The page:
Modern farming techniques have increased the crop yield, but natural habitats of the pollinator were destroyed, affecting their populations compared to native vegetation. A simple, low-cost, and efficient way to determine the presence of insecticide residues from farming is the honeybee as a bioindicator. However in Brazil, there is another species of bee, the stingless bees. The insecticide toxicity analyses the beneficial insect species as pollinators which are performed to the Apis mellifera. Stingless bees are native to tropical and subtropical zones, and they are more sensitive to pesticides than honeybees. We present some results of contamination in these bees compared to Africanized honeybees, and pose an important question: Why does the pesticide industry not make assays with stingless bees too? When insecticides were in larger concentrations, bees did not feed. When the concentration of the insecticide was smaller, Africanized honeybees consumed the polluted honey, resulting in the death of some. Finally, we report several experiments concerning honeybees, and mainly stingless bees, and the effect of pesticides in them; results show stingless bees are more sensitive than honeybees. Our Bee Research Group studied this point, and we hope to contribute for understanding this relation between bee, pesticide, and environment.
Part of the book: Herbicides
Rapeseed (Brassica napus L. var. oleifera) is an oleaginous species of the Brassicaceae family, being the third most produced oleaginous in the world. Rapeseed can produce fruits and seeds from both self-pollination and cross-pollination. However, cross-pollination rate is approximately 30% and may suffer variations due to the abundance and diversity of pollinator insects, cultivar and meteorological conditions. Different researchers have reported that pollination by insects, especially Apis mellifera honeybee, on rapeseed flowers provides an increase in productivity, improving yield and contributing to the uniformity and initial pod establishment. It is estimated that the economic value of A. mellifera honeybees for rapeseed cultivation in Brazil is US$ 8.2 million. The objective of this chapter is gathering data for a compilation of information regarding rapeseed culture and the importance of A. mellifera in Brassica napus pollination.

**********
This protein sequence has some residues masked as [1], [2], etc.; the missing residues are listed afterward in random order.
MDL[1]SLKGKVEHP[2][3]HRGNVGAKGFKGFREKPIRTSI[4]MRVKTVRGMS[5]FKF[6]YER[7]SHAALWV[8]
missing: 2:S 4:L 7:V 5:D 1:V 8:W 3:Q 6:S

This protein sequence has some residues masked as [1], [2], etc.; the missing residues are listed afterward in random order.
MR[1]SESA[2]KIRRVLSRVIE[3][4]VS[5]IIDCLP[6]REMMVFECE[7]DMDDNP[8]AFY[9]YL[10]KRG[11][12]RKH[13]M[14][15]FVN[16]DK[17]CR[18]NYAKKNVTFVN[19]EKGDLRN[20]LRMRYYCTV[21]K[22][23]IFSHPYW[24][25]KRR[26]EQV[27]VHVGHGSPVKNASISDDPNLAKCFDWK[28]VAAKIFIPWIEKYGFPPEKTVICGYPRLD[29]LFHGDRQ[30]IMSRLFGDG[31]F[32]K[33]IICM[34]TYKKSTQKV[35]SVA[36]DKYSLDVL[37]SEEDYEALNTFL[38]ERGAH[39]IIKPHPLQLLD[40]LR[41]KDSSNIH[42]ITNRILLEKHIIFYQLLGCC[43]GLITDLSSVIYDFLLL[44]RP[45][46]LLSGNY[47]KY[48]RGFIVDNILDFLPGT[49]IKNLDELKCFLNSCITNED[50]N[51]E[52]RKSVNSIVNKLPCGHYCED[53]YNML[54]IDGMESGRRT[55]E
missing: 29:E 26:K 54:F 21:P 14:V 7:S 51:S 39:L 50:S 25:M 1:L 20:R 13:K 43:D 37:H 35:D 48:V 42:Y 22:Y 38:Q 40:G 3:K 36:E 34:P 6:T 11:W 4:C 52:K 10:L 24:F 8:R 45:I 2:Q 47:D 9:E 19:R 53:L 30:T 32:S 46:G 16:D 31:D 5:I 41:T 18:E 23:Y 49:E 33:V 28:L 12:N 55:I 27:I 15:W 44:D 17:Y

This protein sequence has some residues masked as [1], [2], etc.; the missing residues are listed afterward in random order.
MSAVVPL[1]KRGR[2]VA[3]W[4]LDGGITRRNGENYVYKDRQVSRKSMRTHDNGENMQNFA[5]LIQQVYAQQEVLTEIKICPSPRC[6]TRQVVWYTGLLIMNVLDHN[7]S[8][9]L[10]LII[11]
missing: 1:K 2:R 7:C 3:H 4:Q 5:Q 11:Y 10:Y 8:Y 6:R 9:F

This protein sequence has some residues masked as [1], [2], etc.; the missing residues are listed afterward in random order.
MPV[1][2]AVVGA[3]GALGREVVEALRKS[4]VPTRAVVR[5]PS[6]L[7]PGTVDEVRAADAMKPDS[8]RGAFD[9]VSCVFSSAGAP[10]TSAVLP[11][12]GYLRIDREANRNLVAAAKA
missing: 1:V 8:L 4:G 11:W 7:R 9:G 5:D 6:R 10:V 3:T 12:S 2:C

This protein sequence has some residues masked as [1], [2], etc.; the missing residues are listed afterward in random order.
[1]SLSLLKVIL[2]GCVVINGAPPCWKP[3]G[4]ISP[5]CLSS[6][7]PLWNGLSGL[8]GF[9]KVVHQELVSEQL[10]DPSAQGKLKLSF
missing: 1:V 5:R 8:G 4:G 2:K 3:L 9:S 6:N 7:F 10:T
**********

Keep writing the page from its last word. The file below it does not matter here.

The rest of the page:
Part of the book: Brassica Germplasm
Beekeeping is an economic activity of the Brazilian agricultural sector and a powerful tool to achieve sustainable development. However, beekeeping still remains a modest activity compared to other areas, with a lack of technical knowledge and beekeeping practices that need to be standardized. This study represents a proposal for the diagnosis of beekeeping, to facilitate decision-making and to provide a faster development of the beekeeping activity. We investigated the process of adoption of beekeeping practices of 28 beekeepers and the quality of the honey produced by them in the Western region of Paraná, using the technique of Principal Components Analysis after the construction of apicultural indexes. Specifically, the honey produced in the Western region of Paraná be included in the requirements of national and international legislation, but the beekeeping practices adopted still require standardization so that the beekeepers have higher honey production. Also, the transformation of variables into apicultural indexes for later use in the analysis of principal components proved to be efficient to draw a beekeeping profile. Our research proves to be efficient in accurately diagnosing beekeeping bottlenecks, which may enable better decision-making and thus attract new entrepreneurs and increase their relevance to achieve sustainable rural development.
Part of the book: Insect Science